Acquisition

DOD’s chasm between what's needed and what's possible

Frank Kendall

DOD acquisition chief Frank Kendall says "it could take a few more years" for the Pentagon to bounce back from sequestration.

The Pentagon’s top acquisition official said he hasn’t seen a large disconnect between what’s being asked of the Defense Department and what it can realistically provide in a very long time.

“I can’t recall any time in my memory a bigger disconnect between our national security needs and how we meet those needs,” Frank Kendall, undersecretary of Defense for acquisition, technology and logistics, said in remarks at a Professional Services Council luncheon Sept. 2 in Arlington, Va.

Budget constraints imposed by the 2013 sequestration shook federal acquisition to its core, he said. Along with that, current uncertainty on Capitol Hill over continuing budget issues and tensions in the Middle East ripple across the Pentagon’s acquisition landscape. “In 2013, we took a hit and we still haven’t recovered,” Kendall said. “It could take a few more years.”

With the swirl of circumstances, Kendall said DOD is working on a variety of efforts to make its acquisition processes more approachable, less cumbersome and a little more robust.

Partnering with Silicon Valley to get innovative ideas, practices and products is an important avenue, but it’s only one part of the plan. “Innovation isn’t a panacea, but it can contribute,” he said.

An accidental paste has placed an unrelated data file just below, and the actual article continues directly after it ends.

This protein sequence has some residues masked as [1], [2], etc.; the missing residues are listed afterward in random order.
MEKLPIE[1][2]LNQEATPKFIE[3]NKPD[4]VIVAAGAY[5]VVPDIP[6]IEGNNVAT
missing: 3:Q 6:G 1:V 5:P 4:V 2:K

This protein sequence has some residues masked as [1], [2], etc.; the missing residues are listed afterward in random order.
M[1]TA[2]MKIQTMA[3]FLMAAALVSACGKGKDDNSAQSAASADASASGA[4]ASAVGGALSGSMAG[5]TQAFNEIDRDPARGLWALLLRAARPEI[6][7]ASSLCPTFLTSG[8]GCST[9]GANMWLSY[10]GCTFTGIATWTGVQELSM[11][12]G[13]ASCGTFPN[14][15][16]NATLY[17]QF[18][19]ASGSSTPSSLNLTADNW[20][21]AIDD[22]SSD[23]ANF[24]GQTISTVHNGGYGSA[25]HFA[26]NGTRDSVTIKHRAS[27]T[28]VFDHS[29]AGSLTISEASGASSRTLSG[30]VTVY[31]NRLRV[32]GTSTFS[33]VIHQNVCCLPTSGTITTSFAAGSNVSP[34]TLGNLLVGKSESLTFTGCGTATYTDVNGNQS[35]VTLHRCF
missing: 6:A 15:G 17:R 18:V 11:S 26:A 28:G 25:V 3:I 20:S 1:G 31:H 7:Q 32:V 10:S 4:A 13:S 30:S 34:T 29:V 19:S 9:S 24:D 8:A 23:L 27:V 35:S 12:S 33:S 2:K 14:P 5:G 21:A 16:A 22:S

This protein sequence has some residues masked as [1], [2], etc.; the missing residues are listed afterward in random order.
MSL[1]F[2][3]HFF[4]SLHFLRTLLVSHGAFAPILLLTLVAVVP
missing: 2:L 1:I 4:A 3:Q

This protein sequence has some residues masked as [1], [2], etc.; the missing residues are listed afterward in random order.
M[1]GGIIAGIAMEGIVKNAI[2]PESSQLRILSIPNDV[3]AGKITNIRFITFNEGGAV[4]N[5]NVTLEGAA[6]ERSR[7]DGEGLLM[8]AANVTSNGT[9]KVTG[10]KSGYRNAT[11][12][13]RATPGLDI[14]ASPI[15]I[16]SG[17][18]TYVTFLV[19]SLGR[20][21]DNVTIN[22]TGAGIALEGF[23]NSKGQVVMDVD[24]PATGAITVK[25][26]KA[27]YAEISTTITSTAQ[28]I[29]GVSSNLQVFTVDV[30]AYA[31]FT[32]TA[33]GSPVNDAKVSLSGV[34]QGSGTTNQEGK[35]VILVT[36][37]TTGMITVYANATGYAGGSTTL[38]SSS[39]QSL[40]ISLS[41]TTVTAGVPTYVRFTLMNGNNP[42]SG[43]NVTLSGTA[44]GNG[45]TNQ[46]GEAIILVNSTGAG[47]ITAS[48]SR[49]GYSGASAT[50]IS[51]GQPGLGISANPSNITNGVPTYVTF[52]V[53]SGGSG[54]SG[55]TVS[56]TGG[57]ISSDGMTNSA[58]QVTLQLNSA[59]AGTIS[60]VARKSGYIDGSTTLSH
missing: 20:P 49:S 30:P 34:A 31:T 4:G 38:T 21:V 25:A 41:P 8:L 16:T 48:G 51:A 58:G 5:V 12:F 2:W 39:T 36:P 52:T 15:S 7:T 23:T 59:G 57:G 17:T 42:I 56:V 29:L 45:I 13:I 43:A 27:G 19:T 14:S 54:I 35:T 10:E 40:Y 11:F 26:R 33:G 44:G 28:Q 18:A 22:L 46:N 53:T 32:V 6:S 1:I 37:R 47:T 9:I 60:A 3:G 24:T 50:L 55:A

Defense Secretary Ashton Carter traveled to Silicon Valley in late August as part of an evolving strategy to keep lines of communication open with the center of the U.S. technology industry. The visit, said Kendall, showed the department “was open for business” and was still filling some staff positions there.

Kendall also emphasized that recent tweaks to Better Buying Power 3.0, the latest round of Pentagon acquisition guidance that increases DOD officials' oversight of certain research and development efforts conducted by contractors, were meant to help both the Pentagon and contractors.

The change to the Better Buying Power 3.0 initiative requires require contractors to brief DOD before and after they conduct Pentagon-backed independent research and development projects.

Those briefing, he said, “enhance communications between industry and the government. They’re beneficial without being a burden.”

About the Author

Mark Rockwell is a senior staff writer at FCW, whose beat focuses on acquisition, the Department of Homeland Security and the Department of Energy.

Before joining FCW, Rockwell was Washington correspondent for Government Security News, where he covered all aspects of homeland security from IT to detection dogs and border security. Over the last 25 years in Washington as a reporter, editor and correspondent, he has covered an increasingly wide array of high-tech issues for publications like Communications Week, Internet Week, Fiber Optics News, tele.com magazine and Wireless Week.

Rockwell received a Jesse H. Neal Award for his work covering telecommunications issues, and is a graduate of James Madison University.

Click here for previous articles by Rockwell. Contact him at mrockwell@fcw.com or follow him on Twitter at @MRockwell4.


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